Proposing to design and paint a mural at the CEP school originally began with a simple straightforward idea – I would paint a pretty picture through the hidden walkway to the office and young children’s classrooms. This seemed to quickly escalate to painting one corner of the play area, and then suddenly the entire 50 ft length of the wall stretching right down to the 5 year old’s classroom. Dawning comprehension followed and suddenly my palms weren’t so dry.
CEP school is a wonderful project but is often referred to as ‘the dumping ground’ amongst some volunteers. Arriving at the school I quickly realised that this was a fast moving project and it was very easy to get lost, forget why you are there and then succumb to the dreaded wave of ‘I’m not making a difference here’ uselessness.
After a few weeks of gluing and sticking and working with my forehead banging on the table I found myself considering a variety of options: early onward travel, changing projects, becoming a Huanchaco burger expert and even enrolling at the school with the 5 years olds, because no doubt I would be learning and giving more than I was at that moment. But after trying to think about what I could do for the school one afternoon, I leant against a giant wall and suddenly the sun came out, a choir sang a chorus and I had an idea.
Designing and painting the Mural was pretty straightforward and though I had a few complications and a few hiccups, such as the Padre changing his mind about the design after I started to draw it, having to wait 3 weeks for the cement to dry and a visiting volunteer telling me the design didn’t have enough diversity (A boy from Ghana dancing with a boy from Finland- what more do you want for crying out loud!) I suddenly found myself living at the school, spending more and more time with the teachers, not to mention talking and dreaming about the wall so much it was bordering on unhealthy.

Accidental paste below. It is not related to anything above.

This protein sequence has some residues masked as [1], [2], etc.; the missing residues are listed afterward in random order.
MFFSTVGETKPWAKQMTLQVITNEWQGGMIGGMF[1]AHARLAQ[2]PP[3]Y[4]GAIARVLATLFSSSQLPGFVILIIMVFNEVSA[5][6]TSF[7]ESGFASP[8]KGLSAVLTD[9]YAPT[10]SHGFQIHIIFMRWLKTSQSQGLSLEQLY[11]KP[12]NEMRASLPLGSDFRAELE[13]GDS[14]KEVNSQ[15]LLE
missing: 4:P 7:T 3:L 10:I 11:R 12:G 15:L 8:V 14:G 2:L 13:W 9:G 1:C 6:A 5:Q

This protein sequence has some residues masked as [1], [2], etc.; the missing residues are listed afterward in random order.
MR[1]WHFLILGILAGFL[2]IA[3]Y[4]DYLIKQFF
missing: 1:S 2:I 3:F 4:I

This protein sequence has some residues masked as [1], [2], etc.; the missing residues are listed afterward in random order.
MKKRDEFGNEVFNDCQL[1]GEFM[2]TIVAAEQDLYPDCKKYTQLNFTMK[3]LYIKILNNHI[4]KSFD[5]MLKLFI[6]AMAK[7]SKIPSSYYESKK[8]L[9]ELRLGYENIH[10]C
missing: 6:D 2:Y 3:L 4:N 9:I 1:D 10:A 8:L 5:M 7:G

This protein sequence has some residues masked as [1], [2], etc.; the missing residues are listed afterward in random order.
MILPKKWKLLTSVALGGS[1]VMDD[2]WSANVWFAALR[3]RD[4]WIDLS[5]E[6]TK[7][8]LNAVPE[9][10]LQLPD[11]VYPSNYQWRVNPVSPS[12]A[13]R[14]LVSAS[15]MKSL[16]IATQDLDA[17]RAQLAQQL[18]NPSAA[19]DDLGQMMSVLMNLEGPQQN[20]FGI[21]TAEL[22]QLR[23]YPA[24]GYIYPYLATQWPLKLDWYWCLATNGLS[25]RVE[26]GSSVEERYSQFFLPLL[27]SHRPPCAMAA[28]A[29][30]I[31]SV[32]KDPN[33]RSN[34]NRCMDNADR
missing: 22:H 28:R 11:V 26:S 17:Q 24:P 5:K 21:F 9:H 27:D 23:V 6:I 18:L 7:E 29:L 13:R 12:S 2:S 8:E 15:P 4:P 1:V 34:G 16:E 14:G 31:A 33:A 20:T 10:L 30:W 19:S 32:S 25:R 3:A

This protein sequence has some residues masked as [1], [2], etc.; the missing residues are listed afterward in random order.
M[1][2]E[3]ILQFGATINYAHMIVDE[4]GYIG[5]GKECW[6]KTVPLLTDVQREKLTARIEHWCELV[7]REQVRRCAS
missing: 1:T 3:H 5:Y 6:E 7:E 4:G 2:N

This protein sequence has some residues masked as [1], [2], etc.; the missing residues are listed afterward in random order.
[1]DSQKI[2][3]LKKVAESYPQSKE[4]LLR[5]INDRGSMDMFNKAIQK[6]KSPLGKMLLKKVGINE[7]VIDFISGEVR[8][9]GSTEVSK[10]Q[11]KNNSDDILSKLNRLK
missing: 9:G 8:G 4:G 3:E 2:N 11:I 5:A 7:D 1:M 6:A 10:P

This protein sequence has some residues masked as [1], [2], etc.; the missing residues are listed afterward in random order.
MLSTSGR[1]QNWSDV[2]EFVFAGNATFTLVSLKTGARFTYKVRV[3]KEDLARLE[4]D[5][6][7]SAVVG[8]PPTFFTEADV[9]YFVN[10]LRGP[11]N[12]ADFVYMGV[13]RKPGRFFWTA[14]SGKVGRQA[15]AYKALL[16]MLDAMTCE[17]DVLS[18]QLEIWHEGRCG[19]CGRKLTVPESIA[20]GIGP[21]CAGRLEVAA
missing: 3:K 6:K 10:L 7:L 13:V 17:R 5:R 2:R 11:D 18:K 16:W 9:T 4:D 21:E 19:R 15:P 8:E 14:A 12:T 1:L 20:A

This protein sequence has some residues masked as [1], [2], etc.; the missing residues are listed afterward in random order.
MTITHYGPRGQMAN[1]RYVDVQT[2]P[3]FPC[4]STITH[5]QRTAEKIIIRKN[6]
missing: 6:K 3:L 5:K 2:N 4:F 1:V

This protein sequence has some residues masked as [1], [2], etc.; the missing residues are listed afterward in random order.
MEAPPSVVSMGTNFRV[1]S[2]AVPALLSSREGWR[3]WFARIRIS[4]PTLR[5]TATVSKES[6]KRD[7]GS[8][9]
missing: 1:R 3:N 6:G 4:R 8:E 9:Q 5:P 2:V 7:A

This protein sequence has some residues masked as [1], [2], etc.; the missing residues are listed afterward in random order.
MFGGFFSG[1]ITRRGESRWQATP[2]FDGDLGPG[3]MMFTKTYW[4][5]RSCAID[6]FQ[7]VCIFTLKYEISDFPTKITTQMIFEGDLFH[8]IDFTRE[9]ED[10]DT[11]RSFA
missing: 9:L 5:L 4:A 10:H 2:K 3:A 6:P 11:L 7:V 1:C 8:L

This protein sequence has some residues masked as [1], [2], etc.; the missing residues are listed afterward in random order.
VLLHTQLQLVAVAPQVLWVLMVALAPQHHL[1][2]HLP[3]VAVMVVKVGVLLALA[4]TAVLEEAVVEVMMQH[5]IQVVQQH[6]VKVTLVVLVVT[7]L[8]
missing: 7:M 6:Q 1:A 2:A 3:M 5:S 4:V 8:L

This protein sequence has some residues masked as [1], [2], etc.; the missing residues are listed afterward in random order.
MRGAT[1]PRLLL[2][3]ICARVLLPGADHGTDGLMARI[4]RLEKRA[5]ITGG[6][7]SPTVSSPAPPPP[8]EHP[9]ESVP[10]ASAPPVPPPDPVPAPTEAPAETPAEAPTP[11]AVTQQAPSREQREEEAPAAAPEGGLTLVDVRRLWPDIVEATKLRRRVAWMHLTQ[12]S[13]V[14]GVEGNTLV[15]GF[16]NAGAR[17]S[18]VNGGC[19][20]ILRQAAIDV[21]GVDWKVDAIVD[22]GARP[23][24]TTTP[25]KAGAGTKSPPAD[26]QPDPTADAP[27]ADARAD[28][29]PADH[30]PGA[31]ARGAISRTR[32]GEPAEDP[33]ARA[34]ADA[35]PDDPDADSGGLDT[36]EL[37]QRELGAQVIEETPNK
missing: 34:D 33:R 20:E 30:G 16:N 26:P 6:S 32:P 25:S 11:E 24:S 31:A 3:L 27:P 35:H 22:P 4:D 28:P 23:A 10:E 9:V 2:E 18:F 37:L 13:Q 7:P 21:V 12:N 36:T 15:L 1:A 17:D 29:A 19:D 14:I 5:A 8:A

But the long hard work paid off, and together with a group of truly fab-tastic wonderful brilliant volunteers who simply exude greatness, the mural was finished. The actual drawing of the wall didn’t take much time, and I then proposed a ‘painting day’ to get all the volunteers to come and help out with the bulk of the painting in exchange for snacks and beer. I simply could not believe the brilliant and enthusiastic turn out on that beautiful day, and together with perhaps a little too much paint going on ourselves rather than on the wall, we made great progress.
It felt UNBELIEVABLY good to finish that last saved bit of green, and I could not believe it was finished. After spending so much time at the school, having problems with the paint, with progress, with damp and dirty walls and turning my back for ONE minute and then seeing little red handprints miraculously appear at the bottom of a wall next to a tiny child staring at me innocently with their hands behind their back; after everything - it was done.
In my time working at CEP, I could not believe how much my perceptions had changed. From seeing the daily struggles that the teachers handle to the extent of work that has gone into the school with the blood sweat and tears of the parents, I began to realise a few things.
A lot of the time with volunteering it’s hard to see the big picture. We work for only a short time and in that time we expect to be able to help out, make things seem worthwhile and generally offer our aid when we can. Sometimes, the work is incredibly boring, or difficult, or monotonous, or simply not what we expected. I started at CEP working with the 5 year olds, and although the classes were fun and the teacher was the epitome of awesomeness, I started to find the endless task of sticking papers in homework books rather tedious and I simply wanted to do more.
Although the Mural allowed me to do this, working with the teachers all that time showed me just how much effort and work they do every single day. They have no photocopiers, no printable worksheets and handouts - everything is done by hand. They need someone to help do that. Or two hours of their precious four, are spent hastily preparing homework whilst the children run amok. If they have to do this because of lack of help, they don’t complain. They don’t get angry; they simply get on and do it themselves.
So when a volunteer can help out simply for an hour of their day - the teachers get some extra time they need, the children get just a bit more attention and the homework gets done. There are many ways that a volunteer can help out at a project like CEP. Start your own project, build a classroom, paint a wall, or help stick things in books. You will have problems along the way, but your help is needed and appreciated so very very much.
To Jon, Marti, Dan, Sion, Caitlin, Christina, Abdarahim, Ludo, Hutton, Andreanne, Jack, Mitchell, and especially Ellie and Garen.
I still can’t thank those volunteers enough; without them, it simply would not have happened.